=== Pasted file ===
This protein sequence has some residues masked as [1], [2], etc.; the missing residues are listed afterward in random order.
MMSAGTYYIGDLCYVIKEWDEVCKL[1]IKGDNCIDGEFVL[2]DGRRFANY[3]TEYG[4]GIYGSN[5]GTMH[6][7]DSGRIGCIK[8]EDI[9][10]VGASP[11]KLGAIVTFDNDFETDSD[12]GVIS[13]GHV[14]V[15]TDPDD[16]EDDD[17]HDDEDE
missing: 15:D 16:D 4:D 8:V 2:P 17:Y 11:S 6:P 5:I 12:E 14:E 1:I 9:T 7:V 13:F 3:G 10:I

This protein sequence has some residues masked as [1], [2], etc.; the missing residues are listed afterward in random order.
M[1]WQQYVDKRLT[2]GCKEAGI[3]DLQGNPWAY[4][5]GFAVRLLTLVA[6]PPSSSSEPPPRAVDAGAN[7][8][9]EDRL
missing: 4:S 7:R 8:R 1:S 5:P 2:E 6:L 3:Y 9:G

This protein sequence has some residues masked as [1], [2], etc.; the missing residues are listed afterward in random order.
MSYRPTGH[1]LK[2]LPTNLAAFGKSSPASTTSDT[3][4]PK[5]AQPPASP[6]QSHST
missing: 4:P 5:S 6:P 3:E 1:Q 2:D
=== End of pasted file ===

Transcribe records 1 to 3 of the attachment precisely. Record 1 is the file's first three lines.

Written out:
This protein sequence has some residues masked as [1], [2], etc.; the missing residues are listed afterward in random order.
MMSAGTYYIGDLCYVIKEWDEVCKL[1]IKGDNCIDGEFVL[2]DGRRFANY[3]TEYG[4]GIYGSN[5]GTMH[6][7]DSGRIGCIK[8]EDI[9][10]VGASP[11]KLGAIVTFDNDFETDSD[12]GVIS[13]GHV[14]V[15]TDPDD[16]EDDD[17]HDDEDE
missing: 15:D 16:D 4:D 8:V 2:P 17:Y 11:S 6:P 5:I 12:E 14:E 1:I 9:T 7:V 13:F 3:G 10:I

This protein sequence has some residues masked as [1], [2], etc.; the missing residues are listed afterward in random order.
M[1]WQQYVDKRLT[2]GCKEAGI[3]DLQGNPWAY[4][5]GFAVRLLTLVA[6]PPSSSSEPPPRAVDAGAN[7][8][9]EDRL
missing: 4:S 7:R 8:R 1:S 5:P 2:E 6:L 3:Y 9:G

This protein sequence has some residues masked as [1], [2], etc.; the missing residues are listed afterward in random order.
MSYRPTGH[1]LK[2]LPTNLAAFGKSSPASTTSDT[3][4]PK[5]AQPPASP[6]QSHST
missing: 4:P 5:S 6:P 3:E 1:Q 2:D